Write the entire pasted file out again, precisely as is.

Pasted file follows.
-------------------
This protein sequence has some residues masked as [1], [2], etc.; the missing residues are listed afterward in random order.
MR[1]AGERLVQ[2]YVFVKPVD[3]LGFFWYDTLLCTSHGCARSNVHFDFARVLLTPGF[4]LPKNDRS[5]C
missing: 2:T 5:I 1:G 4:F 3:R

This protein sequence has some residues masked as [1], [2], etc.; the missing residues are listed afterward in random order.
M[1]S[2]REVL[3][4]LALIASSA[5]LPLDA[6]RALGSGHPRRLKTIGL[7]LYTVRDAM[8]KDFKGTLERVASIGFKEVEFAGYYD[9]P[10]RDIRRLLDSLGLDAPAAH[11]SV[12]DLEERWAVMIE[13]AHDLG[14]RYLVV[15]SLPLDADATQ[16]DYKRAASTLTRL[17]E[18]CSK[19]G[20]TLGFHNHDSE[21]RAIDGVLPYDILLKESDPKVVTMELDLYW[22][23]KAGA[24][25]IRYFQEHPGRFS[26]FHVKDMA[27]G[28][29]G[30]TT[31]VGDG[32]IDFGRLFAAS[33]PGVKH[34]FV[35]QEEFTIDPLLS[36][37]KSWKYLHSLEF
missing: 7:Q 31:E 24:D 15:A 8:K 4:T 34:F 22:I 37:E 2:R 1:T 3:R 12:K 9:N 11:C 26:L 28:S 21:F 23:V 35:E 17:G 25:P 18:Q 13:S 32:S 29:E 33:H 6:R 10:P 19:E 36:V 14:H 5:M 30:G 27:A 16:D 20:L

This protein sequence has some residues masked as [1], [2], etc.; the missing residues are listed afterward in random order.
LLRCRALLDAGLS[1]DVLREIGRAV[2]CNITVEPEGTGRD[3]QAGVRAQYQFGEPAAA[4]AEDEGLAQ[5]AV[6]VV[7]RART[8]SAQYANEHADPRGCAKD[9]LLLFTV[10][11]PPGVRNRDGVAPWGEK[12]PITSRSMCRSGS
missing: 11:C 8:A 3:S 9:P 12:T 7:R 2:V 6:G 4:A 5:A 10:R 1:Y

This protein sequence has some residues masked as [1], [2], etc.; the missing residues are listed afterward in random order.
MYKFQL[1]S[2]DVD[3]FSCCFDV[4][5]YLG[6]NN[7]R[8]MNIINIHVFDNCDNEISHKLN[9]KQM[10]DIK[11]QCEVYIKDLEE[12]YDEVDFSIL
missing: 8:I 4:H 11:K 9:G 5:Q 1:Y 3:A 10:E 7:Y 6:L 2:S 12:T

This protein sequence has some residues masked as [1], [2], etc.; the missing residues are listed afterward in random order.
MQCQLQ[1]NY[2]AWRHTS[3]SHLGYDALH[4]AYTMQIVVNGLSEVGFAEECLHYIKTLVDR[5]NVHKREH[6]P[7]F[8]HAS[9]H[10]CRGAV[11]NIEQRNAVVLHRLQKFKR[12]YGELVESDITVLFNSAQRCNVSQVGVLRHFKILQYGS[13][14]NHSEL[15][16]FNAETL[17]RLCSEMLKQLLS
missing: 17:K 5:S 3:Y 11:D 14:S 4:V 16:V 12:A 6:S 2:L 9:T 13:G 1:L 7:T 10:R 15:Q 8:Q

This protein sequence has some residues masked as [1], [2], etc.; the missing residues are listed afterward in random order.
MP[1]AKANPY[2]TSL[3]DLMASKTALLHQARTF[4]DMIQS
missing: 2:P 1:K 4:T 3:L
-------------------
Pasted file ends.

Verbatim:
This protein sequence has some residues masked as [1], [2], etc.; the missing residues are listed afterward in random order.
MR[1]AGERLVQ[2]YVFVKPVD[3]LGFFWYDTLLCTSHGCARSNVHFDFARVLLTPGF[4]LPKNDRS[5]C
missing: 2:T 5:I 1:G 4:F 3:R

This protein sequence has some residues masked as [1], [2], etc.; the missing residues are listed afterward in random order.
M[1]S[2]REVL[3][4]LALIASSA[5]LPLDA[6]RALGSGHPRRLKTIGL[7]LYTVRDAM[8]KDFKGTLERVASIGFKEVEFAGYYD[9]P[10]RDIRRLLDSLGLDAPAAH[11]SV[12]DLEERWAVMIE[13]AHDLG[14]RYLVV[15]SLPLDADATQ[16]DYKRAASTLTRL[17]E[18]CSK[19]G[20]TLGFHNHDSE[21]RAIDGVLPYDILLKESDPKVVTMELDLYW[22][23]KAGA[24][25]IRYFQEHPGRFS[26]FHVKDMA[27]G[28][29]G[30]TT[31]VGDG[32]IDFGRLFAAS[33]PGVKH[34]FV[35]QEEFTIDPLLS[36][37]KSWKYLHSLEF
missing: 7:Q 31:E 24:D 15:A 8:K 4:T 34:F 22:I 37:E 2:R 1:T 3:R 12:K 9:N 11:C 26:L 28:S 21:F 23:V 35:E 17:G 25:P 18:Q 13:S 32:S 29:E 33:H 6:R 10:P 19:E 36:V 14:H 5:M 30:G 27:A 16:D 20:L

This protein sequence has some residues masked as [1], [2], etc.; the missing residues are listed afterward in random order.
LLRCRALLDAGLS[1]DVLREIGRAV[2]CNITVEPEGTGRD[3]QAGVRAQYQFGEPAAA[4]AEDEGLAQ[5]AV[6]VV[7]RART[8]SAQYANEHADPRGCAKD[9]LLLFTV[10][11]PPGVRNRDGVAPWGEK[12]PITSRSMCRSGS
missing: 11:C 8:A 3:S 9:P 12:T 7:R 2:V 6:G 4:A 5:A 10:R 1:Y

This protein sequence has some residues masked as [1], [2], etc.; the missing residues are listed afterward in random order.
MYKFQL[1]S[2]DVD[3]FSCCFDV[4][5]YLG[6]NN[7]R[8]MNIINIHVFDNCDNEISHKLN[9]KQM[10]DIK[11]QCEVYIKDLEE[12]YDEVDFSIL
missing: 8:I 4:H 11:K 9:G 5:Q 1:Y 3:A 10:E 7:Y 6:L 2:S 12:T

This protein sequence has some residues masked as [1], [2], etc.; the missing residues are listed afterward in random order.
MQCQLQ[1]NY[2]AWRHTS[3]SHLGYDALH[4]AYTMQIVVNGLSEVGFAEECLHYIKTLVDR[5]NVHKREH[6]P[7]F[8]HAS[9]H[10]CRGAV[11]NIEQRNAVVLHRLQKFKR[12]YGELVESDITVLFNSAQRCNVSQVGVLRHFKILQYGS[13][14]NHSEL[15][16]FNAETL[17]RLCSEMLKQLLS
missing: 17:K 5:S 3:Y 11:D 14:S 4:V 16:V 12:A 6:S 2:L 9:T 13:G 1:L 7:T 10:R 15:Q 8:Q

This protein sequence has some residues masked as [1], [2], etc.; the missing residues are listed afterward in random order.
MP[1]AKANPY[2]TSL[3]DLMASKTALLHQARTF[4]DMIQS
missing: 2:P 1:K 4:T 3:L